In this issue of The Journal of Credit Risk we present three research papers and one technical report.
The first paper in the issue is "Sovereign credit ratings and the new European Union member states" by Nick Wilson, Pavol Ochotnicky and Marek Kacer. In this study the authors focus on the determinants of sovereign credit rating for the new entrants to the European Union since 2004, plus Turkey and Croatia in the time period between their first rating and the end of 2012. The results of the study confirm that per capita gross domestic product and gross debt are highly significant and are the most important determinants of sovereign credit rating throughout all models, agencies and specifications. The authors model three time series of sovereign ratings: one for each of the three major credit rating agencies. They find that the political stances (or changes therein) and geographic locations of countries' trading partners are important factors in the determination of ratings during more turbulent periods. The authors use three model specifications for each agency to estimate the parameters: the linear regression model with individual random effects, the ordered probit model and the ordered probit model with random effects.
Our second paper is "Analysis of credit portfolio risk using hierarchical multifactor models" by Pak-Wing Fok, Xiuling Yan and Guangming Yao. The paper generalizes Vasicek's asymptotic single-risk factor solution to a special case of a factor model where all companies share the same global factor while companies within a sector share the same sector factor. The authors derive closed-form solutions for the value-at-risk under the following assumptions: that the number of companies in each sector (n) is large, that the number of sectors in the portfolio (N) is large, and that the exposures scale as the inverse of nN.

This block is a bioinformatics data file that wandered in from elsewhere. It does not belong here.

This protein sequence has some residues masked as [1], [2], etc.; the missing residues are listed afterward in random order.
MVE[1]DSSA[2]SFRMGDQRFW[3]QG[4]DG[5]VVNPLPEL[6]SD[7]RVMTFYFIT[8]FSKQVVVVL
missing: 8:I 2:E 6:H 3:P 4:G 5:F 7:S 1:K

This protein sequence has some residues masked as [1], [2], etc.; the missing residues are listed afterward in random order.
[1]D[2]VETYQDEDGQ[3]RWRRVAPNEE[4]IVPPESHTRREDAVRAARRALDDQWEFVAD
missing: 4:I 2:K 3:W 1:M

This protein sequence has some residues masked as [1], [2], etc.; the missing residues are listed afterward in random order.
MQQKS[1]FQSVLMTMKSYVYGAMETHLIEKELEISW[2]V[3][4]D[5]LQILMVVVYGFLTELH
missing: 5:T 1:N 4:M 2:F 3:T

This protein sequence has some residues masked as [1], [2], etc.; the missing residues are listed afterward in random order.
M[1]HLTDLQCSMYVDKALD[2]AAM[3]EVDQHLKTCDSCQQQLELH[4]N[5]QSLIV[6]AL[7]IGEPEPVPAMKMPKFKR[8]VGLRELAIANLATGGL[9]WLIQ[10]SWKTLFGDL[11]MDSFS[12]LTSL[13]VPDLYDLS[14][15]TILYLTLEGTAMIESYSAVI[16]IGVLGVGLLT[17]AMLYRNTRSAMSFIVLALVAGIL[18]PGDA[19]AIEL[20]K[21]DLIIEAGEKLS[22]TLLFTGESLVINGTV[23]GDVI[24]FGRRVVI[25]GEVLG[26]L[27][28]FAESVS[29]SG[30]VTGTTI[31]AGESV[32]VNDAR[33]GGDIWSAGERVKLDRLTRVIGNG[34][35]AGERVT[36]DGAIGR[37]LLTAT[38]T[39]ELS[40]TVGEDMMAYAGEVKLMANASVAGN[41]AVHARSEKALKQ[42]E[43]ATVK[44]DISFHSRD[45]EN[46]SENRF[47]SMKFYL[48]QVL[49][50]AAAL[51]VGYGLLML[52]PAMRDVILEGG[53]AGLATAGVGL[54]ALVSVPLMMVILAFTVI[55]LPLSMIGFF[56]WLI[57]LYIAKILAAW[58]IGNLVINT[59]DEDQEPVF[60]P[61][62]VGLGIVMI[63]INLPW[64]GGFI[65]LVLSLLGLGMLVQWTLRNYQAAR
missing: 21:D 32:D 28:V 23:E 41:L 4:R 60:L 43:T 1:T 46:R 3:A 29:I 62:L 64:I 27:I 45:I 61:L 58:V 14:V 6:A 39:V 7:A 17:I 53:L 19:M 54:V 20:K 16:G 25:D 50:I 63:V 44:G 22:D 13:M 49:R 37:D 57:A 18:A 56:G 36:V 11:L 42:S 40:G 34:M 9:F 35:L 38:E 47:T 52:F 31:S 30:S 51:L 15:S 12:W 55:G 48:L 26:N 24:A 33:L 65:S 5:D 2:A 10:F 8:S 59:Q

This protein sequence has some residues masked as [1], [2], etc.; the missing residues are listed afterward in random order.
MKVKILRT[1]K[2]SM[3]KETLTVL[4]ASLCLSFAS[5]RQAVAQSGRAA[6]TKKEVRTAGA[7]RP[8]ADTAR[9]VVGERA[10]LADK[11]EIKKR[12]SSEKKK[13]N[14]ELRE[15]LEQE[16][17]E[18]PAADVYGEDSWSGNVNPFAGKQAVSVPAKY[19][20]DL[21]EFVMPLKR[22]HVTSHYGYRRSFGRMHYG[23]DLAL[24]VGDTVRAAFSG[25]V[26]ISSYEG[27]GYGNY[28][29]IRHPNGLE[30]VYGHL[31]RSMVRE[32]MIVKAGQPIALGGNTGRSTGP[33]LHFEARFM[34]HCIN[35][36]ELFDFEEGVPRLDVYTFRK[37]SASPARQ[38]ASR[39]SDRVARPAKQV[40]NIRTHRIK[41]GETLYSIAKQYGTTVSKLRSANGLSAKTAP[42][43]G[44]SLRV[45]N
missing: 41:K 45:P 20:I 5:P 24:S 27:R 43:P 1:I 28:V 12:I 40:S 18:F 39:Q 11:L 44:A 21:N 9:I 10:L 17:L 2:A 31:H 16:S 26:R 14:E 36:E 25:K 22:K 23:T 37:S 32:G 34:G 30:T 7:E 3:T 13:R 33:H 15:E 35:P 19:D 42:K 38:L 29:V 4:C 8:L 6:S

The issue's third paper is "Redesigning ratings: assessing the discriminatory power of credit scores under censoring" by Holger Kraft, Gerald Kroisandt and Marlene Müller. The authors derive upper and lower bounds for the accuracy ratio and the Kolmogorov-Smirnov statistic for the full sample when only censored data is available. Such an application is potentially useful if a censored credit data set based on a bank's existing selection criterion derived from the credit score Sold is used to develop a new selection criterion Snew.
A technical report describes a particular practical technique and enumerates situations in which it works well and others in which it does not. Such reports provide extremely useful information to practitioners in terms of saved time and minimizing duplication of effort. The contents of technical reports complement rigorous conceptual and model developments presented in the research papers and provide a lot of value to practitioners.
Our technical report in this issue is "A parametric approach to counterparty and credit risk" by Giuseppe Orlando and Maximilian Härtel. In this paper the authors present the results of a business solution on how to measure credit and counterparty risk, with the main focus being over-the-counter derivatives. The authors' approach strikes a middle ground between the overly simplistic regulatory approach and the more formalistic and rigorous - but complex and impractical - mathematical approaches. The report describes a more useful, and effective, approach for managing business risk. In fact, the report reads almost like a "recipe" for the implementation of a counterparty credit risk process that could be accomplished by most trained financial engineers.
JPMorgan Chase, New York